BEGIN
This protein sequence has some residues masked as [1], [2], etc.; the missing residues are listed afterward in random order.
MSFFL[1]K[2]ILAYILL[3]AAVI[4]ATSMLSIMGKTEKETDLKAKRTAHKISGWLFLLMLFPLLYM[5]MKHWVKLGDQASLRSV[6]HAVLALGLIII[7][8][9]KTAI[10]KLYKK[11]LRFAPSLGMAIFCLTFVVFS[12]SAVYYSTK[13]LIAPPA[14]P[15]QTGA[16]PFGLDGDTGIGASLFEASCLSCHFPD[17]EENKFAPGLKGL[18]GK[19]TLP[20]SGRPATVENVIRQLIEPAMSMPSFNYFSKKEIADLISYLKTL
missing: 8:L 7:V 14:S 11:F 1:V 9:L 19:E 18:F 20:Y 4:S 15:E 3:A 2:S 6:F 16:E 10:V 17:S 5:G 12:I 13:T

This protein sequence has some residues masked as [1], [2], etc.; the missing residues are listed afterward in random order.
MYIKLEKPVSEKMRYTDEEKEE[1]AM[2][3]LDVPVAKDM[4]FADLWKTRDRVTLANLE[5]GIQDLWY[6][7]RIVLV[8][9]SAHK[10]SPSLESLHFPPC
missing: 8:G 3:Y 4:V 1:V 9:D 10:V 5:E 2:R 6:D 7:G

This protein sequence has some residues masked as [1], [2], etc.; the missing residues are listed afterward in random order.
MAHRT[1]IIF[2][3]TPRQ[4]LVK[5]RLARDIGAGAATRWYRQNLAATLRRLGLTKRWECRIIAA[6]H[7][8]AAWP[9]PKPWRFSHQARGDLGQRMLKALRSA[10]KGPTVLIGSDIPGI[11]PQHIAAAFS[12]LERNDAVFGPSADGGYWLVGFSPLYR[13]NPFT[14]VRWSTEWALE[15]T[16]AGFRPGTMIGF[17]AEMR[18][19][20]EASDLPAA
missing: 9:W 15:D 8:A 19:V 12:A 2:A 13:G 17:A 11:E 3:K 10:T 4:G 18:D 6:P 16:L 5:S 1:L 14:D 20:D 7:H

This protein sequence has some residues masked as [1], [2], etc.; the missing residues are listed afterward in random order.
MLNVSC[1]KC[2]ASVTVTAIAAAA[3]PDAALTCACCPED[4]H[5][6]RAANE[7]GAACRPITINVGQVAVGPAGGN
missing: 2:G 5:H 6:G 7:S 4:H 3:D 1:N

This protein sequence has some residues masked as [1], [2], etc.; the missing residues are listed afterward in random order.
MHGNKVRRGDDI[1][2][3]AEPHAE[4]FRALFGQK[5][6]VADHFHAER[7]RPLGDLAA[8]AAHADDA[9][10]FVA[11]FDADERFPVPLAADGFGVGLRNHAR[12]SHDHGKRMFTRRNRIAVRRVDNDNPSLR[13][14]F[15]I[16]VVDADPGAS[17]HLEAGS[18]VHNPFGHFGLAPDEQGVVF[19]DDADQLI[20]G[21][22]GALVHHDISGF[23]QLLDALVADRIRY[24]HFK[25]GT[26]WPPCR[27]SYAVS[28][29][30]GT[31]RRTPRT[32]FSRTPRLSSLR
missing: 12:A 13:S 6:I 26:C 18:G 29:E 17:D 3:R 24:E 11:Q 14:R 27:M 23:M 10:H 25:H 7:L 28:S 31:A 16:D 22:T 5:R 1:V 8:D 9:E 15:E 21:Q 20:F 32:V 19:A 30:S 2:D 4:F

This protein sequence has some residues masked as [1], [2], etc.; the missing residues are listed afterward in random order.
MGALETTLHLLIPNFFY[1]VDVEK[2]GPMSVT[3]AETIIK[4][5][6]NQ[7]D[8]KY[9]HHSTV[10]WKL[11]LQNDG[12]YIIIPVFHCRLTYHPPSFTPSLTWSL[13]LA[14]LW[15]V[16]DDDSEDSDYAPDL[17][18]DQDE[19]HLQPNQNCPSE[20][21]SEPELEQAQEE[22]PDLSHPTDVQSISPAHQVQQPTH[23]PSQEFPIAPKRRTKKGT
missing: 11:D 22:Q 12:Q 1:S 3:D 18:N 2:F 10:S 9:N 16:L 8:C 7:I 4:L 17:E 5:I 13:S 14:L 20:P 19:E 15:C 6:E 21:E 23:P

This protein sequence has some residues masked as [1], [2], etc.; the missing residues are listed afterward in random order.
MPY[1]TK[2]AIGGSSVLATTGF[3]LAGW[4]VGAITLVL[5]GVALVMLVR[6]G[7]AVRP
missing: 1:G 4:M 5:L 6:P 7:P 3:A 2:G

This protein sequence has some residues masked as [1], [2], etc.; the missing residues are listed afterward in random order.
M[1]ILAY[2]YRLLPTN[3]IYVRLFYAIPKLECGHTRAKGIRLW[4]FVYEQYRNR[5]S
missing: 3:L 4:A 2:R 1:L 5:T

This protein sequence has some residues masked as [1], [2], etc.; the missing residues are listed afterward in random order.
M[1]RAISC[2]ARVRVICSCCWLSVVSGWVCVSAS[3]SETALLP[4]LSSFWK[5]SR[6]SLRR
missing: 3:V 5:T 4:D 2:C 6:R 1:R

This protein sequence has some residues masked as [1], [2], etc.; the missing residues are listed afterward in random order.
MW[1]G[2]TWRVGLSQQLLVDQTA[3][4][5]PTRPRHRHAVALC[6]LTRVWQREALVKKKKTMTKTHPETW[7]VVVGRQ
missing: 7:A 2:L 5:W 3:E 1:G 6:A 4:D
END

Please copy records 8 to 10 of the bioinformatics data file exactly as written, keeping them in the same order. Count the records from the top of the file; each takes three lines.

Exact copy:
This protein sequence has some residues masked as [1], [2], etc.; the missing residues are listed afterward in random order.
M[1]ILAY[2]YRLLPTN[3]IYVRLFYAIPKLECGHTRAKGIRLW[4]FVYEQYRNR[5]S
missing: 3:L 4:A 2:R 1:L 5:T

This protein sequence has some residues masked as [1], [2], etc.; the missing residues are listed afterward in random order.
M[1]RAISC[2]ARVRVICSCCWLSVVSGWVCVSAS[3]SETALLP[4]LSSFWK[5]SR[6]SLRR
missing: 3:V 5:T 4:D 2:C 6:R 1:R

This protein sequence has some residues masked as [1], [2], etc.; the missing residues are listed afterward in random order.
MW[1]G[2]TWRVGLSQQLLVDQTA[3][4][5]PTRPRHRHAVALC[6]LTRVWQREALVKKKKTMTKTHPETW[7]VVVGRQ
missing: 7:A 2:L 5:W 3:E 1:G 6:A 4:D